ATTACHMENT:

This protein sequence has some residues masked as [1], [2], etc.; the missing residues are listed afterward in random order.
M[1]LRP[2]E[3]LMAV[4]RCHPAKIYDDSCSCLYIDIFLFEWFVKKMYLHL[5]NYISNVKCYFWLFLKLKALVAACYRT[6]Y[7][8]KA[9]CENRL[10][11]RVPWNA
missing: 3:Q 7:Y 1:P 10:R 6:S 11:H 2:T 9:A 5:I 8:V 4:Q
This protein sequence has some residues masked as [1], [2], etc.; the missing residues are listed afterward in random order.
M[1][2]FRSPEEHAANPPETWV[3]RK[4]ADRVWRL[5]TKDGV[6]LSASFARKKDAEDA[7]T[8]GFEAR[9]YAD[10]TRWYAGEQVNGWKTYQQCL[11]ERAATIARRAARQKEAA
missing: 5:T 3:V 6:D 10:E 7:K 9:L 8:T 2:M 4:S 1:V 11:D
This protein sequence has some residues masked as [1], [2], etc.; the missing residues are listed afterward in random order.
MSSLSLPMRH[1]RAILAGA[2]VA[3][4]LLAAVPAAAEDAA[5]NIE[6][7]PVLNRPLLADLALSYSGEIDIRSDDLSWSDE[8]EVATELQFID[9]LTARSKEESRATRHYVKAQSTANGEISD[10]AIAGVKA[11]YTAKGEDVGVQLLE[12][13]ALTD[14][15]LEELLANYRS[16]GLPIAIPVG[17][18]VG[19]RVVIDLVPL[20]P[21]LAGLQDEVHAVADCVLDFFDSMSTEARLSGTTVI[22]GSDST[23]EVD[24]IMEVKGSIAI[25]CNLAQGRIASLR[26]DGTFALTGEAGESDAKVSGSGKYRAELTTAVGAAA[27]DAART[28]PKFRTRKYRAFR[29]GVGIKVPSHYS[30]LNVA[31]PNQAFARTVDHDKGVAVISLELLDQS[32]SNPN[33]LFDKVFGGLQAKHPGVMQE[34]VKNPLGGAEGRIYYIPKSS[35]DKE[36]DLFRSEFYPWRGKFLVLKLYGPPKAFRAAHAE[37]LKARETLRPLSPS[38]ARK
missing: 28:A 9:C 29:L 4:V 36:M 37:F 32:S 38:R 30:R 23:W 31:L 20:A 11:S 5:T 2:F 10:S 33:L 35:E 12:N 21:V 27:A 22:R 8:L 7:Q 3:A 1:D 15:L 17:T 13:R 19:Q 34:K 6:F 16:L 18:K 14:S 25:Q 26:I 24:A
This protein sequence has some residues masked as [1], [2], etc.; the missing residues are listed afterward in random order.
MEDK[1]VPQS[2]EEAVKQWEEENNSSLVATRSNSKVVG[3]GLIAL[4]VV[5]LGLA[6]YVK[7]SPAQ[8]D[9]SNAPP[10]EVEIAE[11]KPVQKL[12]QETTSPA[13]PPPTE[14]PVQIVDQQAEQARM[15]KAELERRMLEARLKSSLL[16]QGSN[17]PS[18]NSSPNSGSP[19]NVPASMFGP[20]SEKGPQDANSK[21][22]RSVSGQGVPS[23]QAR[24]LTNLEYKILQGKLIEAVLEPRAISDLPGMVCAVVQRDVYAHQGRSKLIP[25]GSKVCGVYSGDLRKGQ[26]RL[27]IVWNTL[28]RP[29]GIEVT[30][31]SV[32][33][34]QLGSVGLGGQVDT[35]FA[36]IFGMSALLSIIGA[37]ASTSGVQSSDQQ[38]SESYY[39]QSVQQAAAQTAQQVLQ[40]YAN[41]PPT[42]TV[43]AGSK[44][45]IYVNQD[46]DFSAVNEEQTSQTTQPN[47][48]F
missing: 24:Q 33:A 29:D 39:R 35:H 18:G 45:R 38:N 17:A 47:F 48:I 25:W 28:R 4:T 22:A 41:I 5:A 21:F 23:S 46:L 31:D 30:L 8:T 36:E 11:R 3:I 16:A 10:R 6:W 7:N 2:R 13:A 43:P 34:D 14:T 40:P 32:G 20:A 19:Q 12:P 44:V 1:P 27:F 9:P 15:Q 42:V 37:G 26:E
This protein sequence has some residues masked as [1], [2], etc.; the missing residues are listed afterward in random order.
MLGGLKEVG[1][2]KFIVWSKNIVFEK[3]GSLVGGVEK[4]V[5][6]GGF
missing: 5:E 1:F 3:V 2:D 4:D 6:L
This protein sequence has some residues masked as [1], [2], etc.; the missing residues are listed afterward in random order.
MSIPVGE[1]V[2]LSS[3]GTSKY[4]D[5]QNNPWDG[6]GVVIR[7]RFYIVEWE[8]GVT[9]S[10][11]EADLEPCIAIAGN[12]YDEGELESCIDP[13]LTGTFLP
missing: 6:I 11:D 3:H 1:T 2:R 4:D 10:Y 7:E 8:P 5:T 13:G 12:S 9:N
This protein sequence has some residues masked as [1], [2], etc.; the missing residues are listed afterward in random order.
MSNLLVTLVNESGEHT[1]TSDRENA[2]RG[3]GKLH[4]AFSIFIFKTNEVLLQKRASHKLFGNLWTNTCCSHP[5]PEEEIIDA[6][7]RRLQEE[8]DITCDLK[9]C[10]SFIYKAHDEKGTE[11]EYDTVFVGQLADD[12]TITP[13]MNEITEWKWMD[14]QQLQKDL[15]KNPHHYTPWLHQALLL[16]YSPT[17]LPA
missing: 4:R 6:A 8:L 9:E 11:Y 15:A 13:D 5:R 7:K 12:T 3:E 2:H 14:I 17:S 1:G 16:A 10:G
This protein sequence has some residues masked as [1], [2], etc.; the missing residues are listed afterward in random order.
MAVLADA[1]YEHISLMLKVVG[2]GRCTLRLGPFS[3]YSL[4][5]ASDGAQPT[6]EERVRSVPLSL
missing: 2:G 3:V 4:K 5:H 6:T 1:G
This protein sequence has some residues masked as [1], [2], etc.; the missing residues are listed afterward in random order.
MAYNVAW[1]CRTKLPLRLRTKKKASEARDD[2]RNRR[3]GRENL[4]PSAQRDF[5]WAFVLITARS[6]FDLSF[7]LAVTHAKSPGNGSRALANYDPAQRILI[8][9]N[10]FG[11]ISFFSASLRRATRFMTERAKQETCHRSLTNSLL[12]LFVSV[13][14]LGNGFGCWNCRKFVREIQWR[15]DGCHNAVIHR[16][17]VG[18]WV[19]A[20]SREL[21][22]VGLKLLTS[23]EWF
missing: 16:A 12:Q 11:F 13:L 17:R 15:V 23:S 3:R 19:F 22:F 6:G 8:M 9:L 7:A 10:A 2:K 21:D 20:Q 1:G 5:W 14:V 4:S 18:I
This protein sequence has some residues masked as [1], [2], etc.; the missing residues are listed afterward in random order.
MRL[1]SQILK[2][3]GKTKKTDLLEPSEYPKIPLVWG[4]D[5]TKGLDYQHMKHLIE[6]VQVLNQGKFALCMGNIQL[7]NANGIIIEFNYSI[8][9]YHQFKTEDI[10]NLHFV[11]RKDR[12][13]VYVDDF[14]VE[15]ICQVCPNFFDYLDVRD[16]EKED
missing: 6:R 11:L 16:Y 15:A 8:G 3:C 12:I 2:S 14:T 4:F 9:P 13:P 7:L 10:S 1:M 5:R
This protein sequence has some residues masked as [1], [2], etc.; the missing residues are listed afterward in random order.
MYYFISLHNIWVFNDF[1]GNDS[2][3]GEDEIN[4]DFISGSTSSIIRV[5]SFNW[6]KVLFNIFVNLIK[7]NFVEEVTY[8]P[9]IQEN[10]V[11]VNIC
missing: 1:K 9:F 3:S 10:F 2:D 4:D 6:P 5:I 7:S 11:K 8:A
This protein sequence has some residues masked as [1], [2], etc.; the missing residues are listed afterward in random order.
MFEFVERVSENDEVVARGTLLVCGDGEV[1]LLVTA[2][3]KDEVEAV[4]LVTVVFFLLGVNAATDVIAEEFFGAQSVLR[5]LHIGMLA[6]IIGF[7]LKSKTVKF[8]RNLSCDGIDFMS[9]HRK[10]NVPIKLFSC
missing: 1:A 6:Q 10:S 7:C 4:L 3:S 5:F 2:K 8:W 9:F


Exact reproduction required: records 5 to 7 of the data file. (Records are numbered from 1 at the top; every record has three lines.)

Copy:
This protein sequence has some residues masked as [1], [2], etc.; the missing residues are listed afterward in random order.
MLGGLKEVG[1][2]KFIVWSKNIVFEK[3]GSLVGGVEK[4]V[5][6]GGF
missing: 5:E 1:F 3:V 2:D 4:D 6:L
This protein sequence has some residues masked as [1], [2], etc.; the missing residues are listed afterward in random order.
MSIPVGE[1]V[2]LSS[3]GTSKY[4]D[5]QNNPWDG[6]GVVIR[7]RFYIVEWE[8]GVT[9]S[10][11]EADLEPCIAIAGN[12]YDEGELESCIDP[13]LTGTFLP
missing: 6:I 11:D 3:H 1:T 2:R 4:D 10:Y 7:E 8:P 5:T 13:G 12:S 9:N
This protein sequence has some residues masked as [1], [2], etc.; the missing residues are listed afterward in random order.
MSNLLVTLVNESGEHT[1]TSDRENA[2]RG[3]GKLH[4]AFSIFIFKTNEVLLQKRASHKLFGNLWTNTCCSHP[5]PEEEIIDA[6][7]RRLQEE[8]DITCDLK[9]C[10]SFIYKAHDEKGTE[11]EYDTVFVGQLADD[12]TITP[13]MNEITEWKWMD[14]QQLQKDL[15]KNPHHYTPWLHQALLL[16]YSPT[17]LPA
missing: 4:R 6:A 8:L 9:E 11:Y 15:A 13:D 5:R 7:K 12:T 3:E 2:H 14:I 17:S 1:G 16:A 10:G